They’re meeting this week to figure out the structure and composition of the playoff selection committee. The good news is that it sounds like they’re giving the cold shoulder to the coaches.
Current coaches have lost their voice in football’s postseason. The American Football Coaches Association, whose poll comprises one-third of the BCS formula, says it has had no communication with conference commissioners about the playoff selection process.
“When they were trying to get what turned out to be the BCS 15 years ago, the commissioners were begging us to allow our poll to be part of the process,” said Grant Teaff, executive director of the AFCA. “If they need us this time, they’ll probably let us know.”
Yeah, well, don’t sit by that phone too long, Grant.
The bad news is that the overall process may be as subjective in its own way as ever. Maybe more. Let our old friend Bill Hancock spin it for you.
Hancock said he believes the commissioners would give the committee “a jury charge” but ultimately it’s up to each member to determine what factors to consider, such as with the NCAA basketball committee.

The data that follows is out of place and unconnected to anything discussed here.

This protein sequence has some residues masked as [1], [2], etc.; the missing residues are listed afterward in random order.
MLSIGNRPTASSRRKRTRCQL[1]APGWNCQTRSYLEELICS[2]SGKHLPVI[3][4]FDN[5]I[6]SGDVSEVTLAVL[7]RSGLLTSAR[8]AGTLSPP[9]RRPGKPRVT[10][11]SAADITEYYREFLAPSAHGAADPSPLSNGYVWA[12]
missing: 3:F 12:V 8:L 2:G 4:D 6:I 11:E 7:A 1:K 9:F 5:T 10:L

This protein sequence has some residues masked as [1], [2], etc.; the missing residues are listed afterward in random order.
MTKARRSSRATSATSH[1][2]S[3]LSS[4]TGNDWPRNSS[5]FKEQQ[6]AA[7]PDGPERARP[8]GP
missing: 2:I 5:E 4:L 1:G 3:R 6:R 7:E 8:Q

“I’d be very surprised if we have an RPI or any other kind of universal metric,” Hancock said. “I think instead there will be several different sets of data that the members can look at. What kind of data? We don’t know. Obviously their decision will be made based on common sense: Who did you play? How did you play them? How did you do? Who was injured when you played? How was the weather? Just common-sense things that any sports fan would use.”
Here’s an example of common sense, from last season’s (hypothetical) playoff pool.
A team that doesn’t play in the SECCG gets in the semis ahead of a team it lost to in the regular season. Makes you wonder what Mike Slive’s “jury instruction” to the committee would have been, doesn’t it?
All I see here is a road map on how to get to an eight-team playoff sooner. Lather, rinse, repeat – at least as long as TV will pay for the shampoo.